Medical-encounter mental health diagnoses, non-fatal injury and polypharmacy indicators of risk for accident death in the US Army enlisted soldiers, 2004ñ2009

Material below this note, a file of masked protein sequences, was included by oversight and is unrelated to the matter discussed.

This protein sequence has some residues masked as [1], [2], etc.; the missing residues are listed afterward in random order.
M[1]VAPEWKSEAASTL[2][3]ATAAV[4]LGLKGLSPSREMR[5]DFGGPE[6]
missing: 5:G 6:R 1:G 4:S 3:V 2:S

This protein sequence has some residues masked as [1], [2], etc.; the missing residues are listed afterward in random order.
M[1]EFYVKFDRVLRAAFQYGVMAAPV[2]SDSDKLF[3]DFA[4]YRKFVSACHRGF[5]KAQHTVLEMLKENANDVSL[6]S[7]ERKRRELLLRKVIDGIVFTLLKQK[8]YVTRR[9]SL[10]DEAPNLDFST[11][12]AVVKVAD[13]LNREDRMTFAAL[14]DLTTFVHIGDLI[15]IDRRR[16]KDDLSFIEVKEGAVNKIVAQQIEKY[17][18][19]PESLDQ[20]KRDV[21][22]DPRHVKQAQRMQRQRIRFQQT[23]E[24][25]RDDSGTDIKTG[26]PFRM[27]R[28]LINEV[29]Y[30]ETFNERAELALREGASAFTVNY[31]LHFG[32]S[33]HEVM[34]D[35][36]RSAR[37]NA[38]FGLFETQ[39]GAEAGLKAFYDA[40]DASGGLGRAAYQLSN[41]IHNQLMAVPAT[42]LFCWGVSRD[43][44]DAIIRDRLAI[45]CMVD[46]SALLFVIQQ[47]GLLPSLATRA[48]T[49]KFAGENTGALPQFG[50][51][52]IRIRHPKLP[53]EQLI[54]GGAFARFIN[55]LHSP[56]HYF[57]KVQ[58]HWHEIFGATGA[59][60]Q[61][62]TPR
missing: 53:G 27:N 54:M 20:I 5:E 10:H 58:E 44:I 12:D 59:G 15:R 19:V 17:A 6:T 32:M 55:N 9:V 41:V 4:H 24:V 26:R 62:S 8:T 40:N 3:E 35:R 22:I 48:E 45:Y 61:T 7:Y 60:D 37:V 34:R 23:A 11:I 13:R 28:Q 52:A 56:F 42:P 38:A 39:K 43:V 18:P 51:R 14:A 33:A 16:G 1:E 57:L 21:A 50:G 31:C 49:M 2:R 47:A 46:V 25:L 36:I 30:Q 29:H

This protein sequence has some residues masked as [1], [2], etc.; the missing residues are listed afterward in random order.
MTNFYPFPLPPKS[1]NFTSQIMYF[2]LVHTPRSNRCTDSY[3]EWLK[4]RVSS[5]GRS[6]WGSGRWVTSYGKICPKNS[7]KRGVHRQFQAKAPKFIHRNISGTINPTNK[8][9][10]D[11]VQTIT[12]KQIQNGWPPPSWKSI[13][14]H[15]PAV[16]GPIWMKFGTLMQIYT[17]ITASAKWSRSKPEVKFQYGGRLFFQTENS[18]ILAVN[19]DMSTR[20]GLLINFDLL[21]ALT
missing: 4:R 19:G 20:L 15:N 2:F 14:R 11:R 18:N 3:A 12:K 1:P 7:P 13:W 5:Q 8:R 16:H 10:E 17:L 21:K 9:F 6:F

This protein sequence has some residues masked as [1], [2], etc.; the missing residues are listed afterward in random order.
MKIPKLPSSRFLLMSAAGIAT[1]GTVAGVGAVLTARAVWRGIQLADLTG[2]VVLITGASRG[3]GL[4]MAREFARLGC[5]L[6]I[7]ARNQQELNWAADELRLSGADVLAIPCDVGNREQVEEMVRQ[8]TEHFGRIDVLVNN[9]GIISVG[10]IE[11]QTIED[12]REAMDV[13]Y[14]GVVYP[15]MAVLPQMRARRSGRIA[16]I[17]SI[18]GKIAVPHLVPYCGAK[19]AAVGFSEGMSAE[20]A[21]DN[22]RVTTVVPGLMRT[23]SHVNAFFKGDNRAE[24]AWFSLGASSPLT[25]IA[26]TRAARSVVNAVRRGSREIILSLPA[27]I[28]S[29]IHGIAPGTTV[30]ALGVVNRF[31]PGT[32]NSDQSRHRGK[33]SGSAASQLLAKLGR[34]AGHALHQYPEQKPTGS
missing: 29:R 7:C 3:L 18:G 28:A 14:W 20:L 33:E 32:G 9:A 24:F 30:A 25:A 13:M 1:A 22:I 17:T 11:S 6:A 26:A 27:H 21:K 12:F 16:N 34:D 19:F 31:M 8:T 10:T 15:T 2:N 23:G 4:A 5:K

Abstract Accidents are a leading cause of deaths in U.S. active duty personnel. Understanding accident deaths during wartime could facilitate future operational planning and inform risk prevention efforts. This study expands prior research, identifying health risk factors associated with U.S. Army accident deaths during the Afghanistan and Iraq war. Military records for 2004ñ2009 enlisted, active duty, Regular Army soldiers were analyzed using logistic regression modeling to identify mental health, injury, and polypharmacy (multiple narcotic and/or psychotropic medications) predictors of accident deaths for current, previously, and never deployed groups. Deployed soldiers with anxiety diagnoses showed higher risk for accident deaths. Over half had anxiety diagnoses prior to being deployed, suggesting anticipatory anxiety or symptom recurrence may contribute to high risk. For previously deployed soldiers, traumatic brain injury (TBI) indicated higher risk. Two-thirds of these soldiers had first TBI medical-encounter while non-deployed, but mild, combat-related TBIs may have been undetected during deployments. Post-Traumatic Stress Disorder (PTSD) predicted higher risk for never deployed soldiers, as did polypharmacy which may relate to reasons for deployment ineligibility. Health risk predictors for Army accident deaths are identified and potential practice and policy implications discussed. Further research could test for replicability and expand models to include unobserved factors or modifiable mechanisms related to high risk. PTSD predicted high risk among those never deployed, suggesting importance of identification, treatment, and prevention of non-combat traumatic events. Finally, risk predictors overlapped with those identified for suicides, suggesting effective intervention might reduce both types of deaths. “